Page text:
After a British court imposed an anti-social behavior order on naked rights activist Stephen Gough, 54, stating that he must cover his buttocks and genitalia in public, he was arrested leaving the courtroom wearing only boots and socks. He refused to take clothes offered to him by police and was charged with flouting the order. Gough, who has been convicted 28 times for public nudity, received an 11-month sentence this time. (BBC News)

Reasonable explanation

When Chicago police arrested Xavier Guzman, 25, for a drive-by shooting that wounded a 21-year-old man in the arm, Guzman explained that he became "enraged" after his child's mother refused to let him see the child on Father's Day and "someone had to pay." (Chicago Tribune)

Wrong arm of the law

Nebraska authorities fined Sutton Police Chief Tracey Landenberger $750 for buying too much snack food. Many of the snacks were consumed during training exercises by police officers working late hours, and some was candy thrown to a crowd during a parade in the town of around 1,500 people, according to State Auditor Mike Foley, who also found that Landenberger had used the police department to store campaign signs. "This is my fault," Landenberger acknowledged but added, "A lot of the things we were doing wrong were going on long before I was here." (Omaha World-Herald)

After police Officer Jonathon Bond lost control of his car while chasing a suspect in Memphis, Tenn., and crashed his car halfway up a utility pole, officers on the scene handed out tickets to passing motorists who slowed to take a closer look. (Memphis' WREG-TV)

Death and life

People for the Ethical Treatment of Animals urged White House executive chef Cristeta Comerford to join leading restaurants and Whole Foods Market in treating lobsters to death with dignity. "There is a new device available called the Crustastun that eliminates the questionable practice of boiling lobsters alive, thereby preventing their suffering," David Byer, PETA's manager of corporate affairs, wrote in a letter to the chef. "We hope that the White House will start using it immediately. The device is essentially a stun gun that kills lobsters instantly. (The Washington Times)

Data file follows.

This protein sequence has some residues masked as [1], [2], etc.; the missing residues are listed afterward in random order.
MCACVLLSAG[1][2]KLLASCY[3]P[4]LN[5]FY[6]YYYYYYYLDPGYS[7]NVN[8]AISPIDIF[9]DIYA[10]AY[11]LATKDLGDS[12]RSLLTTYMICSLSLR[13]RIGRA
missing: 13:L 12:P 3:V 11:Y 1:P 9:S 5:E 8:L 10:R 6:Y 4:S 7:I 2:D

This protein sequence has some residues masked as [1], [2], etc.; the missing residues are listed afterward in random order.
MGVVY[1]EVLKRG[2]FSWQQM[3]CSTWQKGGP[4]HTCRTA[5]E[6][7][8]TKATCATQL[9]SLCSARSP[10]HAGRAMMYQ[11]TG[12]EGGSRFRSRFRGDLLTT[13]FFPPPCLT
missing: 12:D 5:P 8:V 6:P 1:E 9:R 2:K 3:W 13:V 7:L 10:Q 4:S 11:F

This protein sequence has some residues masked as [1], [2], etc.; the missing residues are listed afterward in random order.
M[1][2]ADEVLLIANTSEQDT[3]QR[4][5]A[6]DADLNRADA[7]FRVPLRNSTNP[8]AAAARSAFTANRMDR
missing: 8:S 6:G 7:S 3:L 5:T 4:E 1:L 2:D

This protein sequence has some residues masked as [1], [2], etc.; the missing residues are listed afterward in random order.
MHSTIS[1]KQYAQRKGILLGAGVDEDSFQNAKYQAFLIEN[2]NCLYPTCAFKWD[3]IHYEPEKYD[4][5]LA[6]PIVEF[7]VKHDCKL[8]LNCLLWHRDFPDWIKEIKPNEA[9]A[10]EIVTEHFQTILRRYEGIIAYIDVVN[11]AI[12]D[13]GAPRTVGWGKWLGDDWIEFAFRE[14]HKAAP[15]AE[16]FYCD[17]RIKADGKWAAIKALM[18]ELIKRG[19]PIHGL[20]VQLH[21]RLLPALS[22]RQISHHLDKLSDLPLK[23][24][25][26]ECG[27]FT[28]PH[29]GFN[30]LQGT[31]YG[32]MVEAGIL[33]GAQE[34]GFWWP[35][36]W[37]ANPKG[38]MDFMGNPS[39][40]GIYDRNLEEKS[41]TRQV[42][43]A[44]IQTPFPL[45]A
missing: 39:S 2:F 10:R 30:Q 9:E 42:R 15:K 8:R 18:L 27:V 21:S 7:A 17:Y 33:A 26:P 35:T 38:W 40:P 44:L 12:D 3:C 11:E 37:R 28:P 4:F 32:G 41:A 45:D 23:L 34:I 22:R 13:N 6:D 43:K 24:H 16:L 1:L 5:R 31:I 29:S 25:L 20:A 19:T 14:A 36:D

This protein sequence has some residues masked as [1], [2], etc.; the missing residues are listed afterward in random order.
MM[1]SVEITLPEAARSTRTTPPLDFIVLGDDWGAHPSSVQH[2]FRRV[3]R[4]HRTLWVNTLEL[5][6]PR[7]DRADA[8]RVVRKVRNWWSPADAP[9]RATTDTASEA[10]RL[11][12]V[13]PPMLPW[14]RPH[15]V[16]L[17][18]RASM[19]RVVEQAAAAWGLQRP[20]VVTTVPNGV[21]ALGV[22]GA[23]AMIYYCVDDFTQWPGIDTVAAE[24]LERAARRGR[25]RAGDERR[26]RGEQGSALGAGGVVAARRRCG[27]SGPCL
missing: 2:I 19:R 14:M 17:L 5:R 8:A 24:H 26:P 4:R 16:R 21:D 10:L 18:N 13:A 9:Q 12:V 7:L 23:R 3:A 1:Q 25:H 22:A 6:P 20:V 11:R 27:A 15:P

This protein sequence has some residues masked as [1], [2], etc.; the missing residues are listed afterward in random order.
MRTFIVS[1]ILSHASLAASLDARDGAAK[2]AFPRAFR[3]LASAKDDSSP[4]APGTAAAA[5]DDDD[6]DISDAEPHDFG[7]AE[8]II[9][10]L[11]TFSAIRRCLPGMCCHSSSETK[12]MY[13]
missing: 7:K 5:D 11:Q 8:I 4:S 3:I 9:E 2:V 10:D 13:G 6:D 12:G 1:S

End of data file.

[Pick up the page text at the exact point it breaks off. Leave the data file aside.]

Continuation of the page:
Vegetables continue responding to their environment long after they've been picked, according to researchers, who exposed supermarket cabbages to periods of light and dark. Cabbages kept on a regular day-night cycle produced three times as many glucosinolates as cabbages kept in all dark or all light. These organic compounds help fend off pests and are anticarcinogenic. (Science)

Drinking-class hero

After police stopped Erin James, 58, for speeding and driving under the influence in Riverside, Ill., she explained that she had been out celebrating the imminent return of her driver's license from an earlier drunk-driving conviction. (Chicago Tribune)

Carried away

Police detained Kenneth Frank after an employee at a Hampton Inn in Evansville, Ind., reported seeing a man trying to remove a woman's body on a luggage cart. The woman, Frank's 47-year-old wife, was pronounced dead at the scene. "That's not something you're going to see very often," police Sgt. Jason Cullum said. Steve Lockyear, chief deputy of the Vanderburgh County Coroner's Office, said there was no evidence of foul play, but he labeled the death as suspicious anyway because "the circumstances are so unusual." (The Evansville Courier & Press)